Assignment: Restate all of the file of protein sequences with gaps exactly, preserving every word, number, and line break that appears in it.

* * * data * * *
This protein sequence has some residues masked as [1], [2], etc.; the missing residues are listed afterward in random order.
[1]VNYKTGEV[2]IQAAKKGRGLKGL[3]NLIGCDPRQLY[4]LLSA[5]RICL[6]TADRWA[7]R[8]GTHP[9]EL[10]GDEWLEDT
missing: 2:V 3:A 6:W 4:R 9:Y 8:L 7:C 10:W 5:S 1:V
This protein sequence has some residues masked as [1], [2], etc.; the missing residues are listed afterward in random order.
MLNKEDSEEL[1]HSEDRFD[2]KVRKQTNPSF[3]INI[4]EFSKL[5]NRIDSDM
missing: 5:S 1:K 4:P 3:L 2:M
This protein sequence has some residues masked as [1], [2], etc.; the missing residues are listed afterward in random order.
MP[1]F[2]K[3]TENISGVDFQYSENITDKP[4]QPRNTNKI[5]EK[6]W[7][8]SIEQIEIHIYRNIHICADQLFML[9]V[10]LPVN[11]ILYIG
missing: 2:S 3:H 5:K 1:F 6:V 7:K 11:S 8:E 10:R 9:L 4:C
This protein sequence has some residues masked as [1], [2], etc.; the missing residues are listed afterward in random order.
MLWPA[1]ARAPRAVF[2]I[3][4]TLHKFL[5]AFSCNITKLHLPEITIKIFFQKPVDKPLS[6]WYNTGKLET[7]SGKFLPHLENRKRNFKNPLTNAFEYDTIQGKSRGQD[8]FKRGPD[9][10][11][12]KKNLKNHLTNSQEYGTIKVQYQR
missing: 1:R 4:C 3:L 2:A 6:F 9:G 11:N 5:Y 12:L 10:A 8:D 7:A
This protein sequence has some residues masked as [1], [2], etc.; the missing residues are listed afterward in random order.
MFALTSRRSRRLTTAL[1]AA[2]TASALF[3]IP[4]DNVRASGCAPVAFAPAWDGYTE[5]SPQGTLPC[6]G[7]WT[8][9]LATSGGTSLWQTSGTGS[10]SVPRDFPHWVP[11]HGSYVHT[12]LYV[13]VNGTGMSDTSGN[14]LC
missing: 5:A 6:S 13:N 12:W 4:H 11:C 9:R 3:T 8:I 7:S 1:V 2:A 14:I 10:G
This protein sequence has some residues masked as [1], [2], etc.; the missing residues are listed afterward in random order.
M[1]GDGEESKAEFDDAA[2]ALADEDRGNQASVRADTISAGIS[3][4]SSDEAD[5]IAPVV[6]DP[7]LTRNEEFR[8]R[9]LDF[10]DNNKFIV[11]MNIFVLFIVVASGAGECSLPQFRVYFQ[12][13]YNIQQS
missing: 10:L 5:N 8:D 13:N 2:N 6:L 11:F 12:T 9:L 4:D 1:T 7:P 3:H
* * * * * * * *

This protein sequence has some residues masked as [1], [2], etc.; the missing residues are listed afterward in random order.
[1]VNYKTGEV[2]IQAAKKGRGLKGL[3]NLIGCDPRQLY[4]LLSA[5]RICL[6]TADRWA[7]R[8]GTHP[9]EL[10]GDEWLEDT
missing: 2:V 3:A 6:W 4:R 9:Y 8:L 7:C 10:W 5:S 1:V
This protein sequence has some residues masked as [1], [2], etc.; the missing residues are listed afterward in random order.
MLNKEDSEEL[1]HSEDRFD[2]KVRKQTNPSF[3]INI[4]EFSKL[5]NRIDSDM
missing: 5:S 1:K 4:P 3:L 2:M
This protein sequence has some residues masked as [1], [2], etc.; the missing residues are listed afterward in random order.
MP[1]F[2]K[3]TENISGVDFQYSENITDKP[4]QPRNTNKI[5]EK[6]W[7][8]SIEQIEIHIYRNIHICADQLFML[9]V[10]LPVN[11]ILYIG
missing: 2:S 3:H 5:K 1:F 6:V 7:K 11:S 8:E 10:R 9:L 4:C
This protein sequence has some residues masked as [1], [2], etc.; the missing residues are listed afterward in random order.
MLWPA[1]ARAPRAVF[2]I[3][4]TLHKFL[5]AFSCNITKLHLPEITIKIFFQKPVDKPLS[6]WYNTGKLET[7]SGKFLPHLENRKRNFKNPLTNAFEYDTIQGKSRGQD[8]FKRGPD[9][10][11][12]KKNLKNHLTNSQEYGTIKVQYQR
missing: 1:R 4:C 3:L 2:A 6:F 9:G 11:N 5:Y 12:L 10:A 8:D 7:A
This protein sequence has some residues masked as [1], [2], etc.; the missing residues are listed afterward in random order.
MFALTSRRSRRLTTAL[1]AA[2]TASALF[3]IP[4]DNVRASGCAPVAFAPAWDGYTE[5]SPQGTLPC[6]G[7]WT[8][9]LATSGGTSLWQTSGTGS[10]SVPRDFPHWVP[11]HGSYVHT[12]LYV[13]VNGTGMSDTSGN[14]LC
missing: 5:A 6:S 13:N 12:W 4:H 11:C 9:R 3:T 8:I 7:S 1:V 2:A 14:I 10:G
This protein sequence has some residues masked as [1], [2], etc.; the missing residues are listed afterward in random order.
M[1]GDGEESKAEFDDAA[2]ALADEDRGNQASVRADTISAGIS[3][4]SSDEAD[5]IAPVV[6]DP[7]LTRNEEFR[8]R[9]LDF[10]DNNKFIV[11]MNIFVLFIVVASGAGECSLPQFRVYFQ[12][13]YNIQQS
missing: 10:L 5:N 8:D 13:N 2:N 6:L 11:F 12:T 9:L 4:D 1:T 7:P 3:H